Archive for January, 2009

Robert Darnton weighs in on proposed Google settlement

Tuesday, January 27th, 2009

Robert Darnton, director of the Harvard University Library and a distinguished historian, comments on the proposed Google settlement in the New York Review of Books. The settlement, which is still subject to final approval by the courts, resolves the breach-of-copyright suit brought by authors and publishers against Google for Google Book Search, its mass book-digitization project.  Last fall, when the terms of the settlement were released, Harvard announced that it will not allow Google to scan any in-copyright books under its terms.

A Guide for the Perplexed, a report commissioned by the Association of Research Libraries and the American Library Association, summarizes the complex terms of the settlement.

Open access gaining societies’ support

Monday, January 26th, 2009

Library Journal reported the results of a recent survey conducted by the publisher SAGE showing that attitudes are changing among scholarly societies regarding open access.  Though still concerned about how it will impact revenue, respondents were optimistic about its potential benefits, including increasing readership of journals.

UC users have access to citation data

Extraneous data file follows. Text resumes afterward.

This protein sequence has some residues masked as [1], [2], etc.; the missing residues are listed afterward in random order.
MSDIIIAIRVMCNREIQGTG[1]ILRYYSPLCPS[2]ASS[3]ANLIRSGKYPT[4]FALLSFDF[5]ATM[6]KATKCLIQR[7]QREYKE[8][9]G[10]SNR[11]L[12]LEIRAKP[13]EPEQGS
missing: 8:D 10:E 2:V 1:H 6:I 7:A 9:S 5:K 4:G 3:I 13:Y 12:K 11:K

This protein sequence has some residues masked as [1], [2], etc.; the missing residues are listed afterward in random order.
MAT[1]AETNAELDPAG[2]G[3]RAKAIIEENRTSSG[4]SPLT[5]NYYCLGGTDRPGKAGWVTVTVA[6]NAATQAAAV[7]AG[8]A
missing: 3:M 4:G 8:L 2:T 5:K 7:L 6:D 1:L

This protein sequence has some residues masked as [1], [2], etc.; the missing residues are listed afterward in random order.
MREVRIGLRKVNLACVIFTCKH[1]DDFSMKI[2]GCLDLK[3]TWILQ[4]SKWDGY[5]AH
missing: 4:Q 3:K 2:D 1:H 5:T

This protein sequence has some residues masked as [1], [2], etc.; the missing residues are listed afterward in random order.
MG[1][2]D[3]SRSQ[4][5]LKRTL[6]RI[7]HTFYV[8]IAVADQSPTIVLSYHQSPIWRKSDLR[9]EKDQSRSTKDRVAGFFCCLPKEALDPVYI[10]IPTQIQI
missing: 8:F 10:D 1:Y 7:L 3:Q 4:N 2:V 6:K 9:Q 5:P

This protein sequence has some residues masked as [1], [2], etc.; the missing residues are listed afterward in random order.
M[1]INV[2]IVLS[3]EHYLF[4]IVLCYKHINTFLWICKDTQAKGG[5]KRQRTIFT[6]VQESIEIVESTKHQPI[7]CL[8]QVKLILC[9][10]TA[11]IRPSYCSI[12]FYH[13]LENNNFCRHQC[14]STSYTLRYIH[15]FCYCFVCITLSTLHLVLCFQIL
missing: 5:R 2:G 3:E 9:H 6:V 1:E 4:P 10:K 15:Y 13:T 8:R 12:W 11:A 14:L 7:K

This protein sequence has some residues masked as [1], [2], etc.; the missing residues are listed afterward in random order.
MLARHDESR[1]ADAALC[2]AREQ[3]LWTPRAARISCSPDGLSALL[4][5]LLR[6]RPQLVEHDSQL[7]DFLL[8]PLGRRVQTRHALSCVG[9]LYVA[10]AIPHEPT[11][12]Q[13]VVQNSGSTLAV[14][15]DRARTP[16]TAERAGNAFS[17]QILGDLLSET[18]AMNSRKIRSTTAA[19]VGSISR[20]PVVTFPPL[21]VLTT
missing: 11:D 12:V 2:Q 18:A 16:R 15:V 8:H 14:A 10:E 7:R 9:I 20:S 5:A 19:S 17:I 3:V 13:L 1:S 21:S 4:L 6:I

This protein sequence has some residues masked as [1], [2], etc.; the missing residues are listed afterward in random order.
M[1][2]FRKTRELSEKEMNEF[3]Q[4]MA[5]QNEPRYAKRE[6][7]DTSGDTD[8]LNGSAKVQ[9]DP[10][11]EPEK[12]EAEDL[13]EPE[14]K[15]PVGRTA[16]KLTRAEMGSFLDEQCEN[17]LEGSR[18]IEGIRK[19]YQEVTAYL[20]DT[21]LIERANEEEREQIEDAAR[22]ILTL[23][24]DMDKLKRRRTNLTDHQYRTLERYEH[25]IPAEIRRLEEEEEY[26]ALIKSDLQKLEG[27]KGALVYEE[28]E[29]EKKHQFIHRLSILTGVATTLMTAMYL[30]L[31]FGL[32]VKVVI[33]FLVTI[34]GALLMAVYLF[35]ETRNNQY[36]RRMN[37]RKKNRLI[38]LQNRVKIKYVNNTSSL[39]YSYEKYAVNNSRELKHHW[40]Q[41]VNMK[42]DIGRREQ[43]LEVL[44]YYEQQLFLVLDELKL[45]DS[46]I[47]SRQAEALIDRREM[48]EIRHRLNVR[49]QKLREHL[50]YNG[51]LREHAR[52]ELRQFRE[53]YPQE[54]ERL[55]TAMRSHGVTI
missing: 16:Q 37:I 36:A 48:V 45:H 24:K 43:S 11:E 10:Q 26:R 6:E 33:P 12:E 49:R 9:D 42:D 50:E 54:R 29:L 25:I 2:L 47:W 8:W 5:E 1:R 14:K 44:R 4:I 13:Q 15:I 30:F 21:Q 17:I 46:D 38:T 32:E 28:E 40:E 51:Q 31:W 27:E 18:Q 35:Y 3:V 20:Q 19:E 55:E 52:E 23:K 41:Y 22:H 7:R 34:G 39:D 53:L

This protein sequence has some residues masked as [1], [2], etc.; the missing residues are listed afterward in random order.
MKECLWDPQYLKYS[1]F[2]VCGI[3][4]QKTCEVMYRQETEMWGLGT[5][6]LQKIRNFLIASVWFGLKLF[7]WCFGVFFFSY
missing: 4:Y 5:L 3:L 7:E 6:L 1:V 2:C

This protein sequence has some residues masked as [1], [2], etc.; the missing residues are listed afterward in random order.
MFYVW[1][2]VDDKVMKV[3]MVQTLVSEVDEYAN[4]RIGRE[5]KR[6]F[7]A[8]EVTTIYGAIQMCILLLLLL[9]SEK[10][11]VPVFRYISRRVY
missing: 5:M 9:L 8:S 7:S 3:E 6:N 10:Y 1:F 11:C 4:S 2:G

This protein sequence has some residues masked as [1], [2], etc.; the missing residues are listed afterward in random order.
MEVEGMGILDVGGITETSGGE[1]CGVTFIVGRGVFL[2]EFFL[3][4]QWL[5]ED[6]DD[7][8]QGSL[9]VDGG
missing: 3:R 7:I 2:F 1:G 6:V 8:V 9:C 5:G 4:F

Thursday, January 22nd, 2009

Users on all University of California campuses now have access to Journal Citation Reports (JCR) through a consortial license.  JCR offers a systematic, objective means to critically evaluate the world’s leading journals through quantifiable, statistical information based on citation data. By compiling articles’ cited references, it helps to measure research influence and impact at the journal and category levels and shows the relationship between citing and cited journals. Science and social sciences editions are available.

RNA Biology requires Wikipedia Abstract

Thursday, January 22nd, 2009

The journal RNA Biology has begun requiring authors whose work will appear in a new section of the journal to also submit an accompanying abstract that will be published on Wikipedia.  The goal is to encourage creating and updating public data on RNA families.  Further information is available on NatureNews.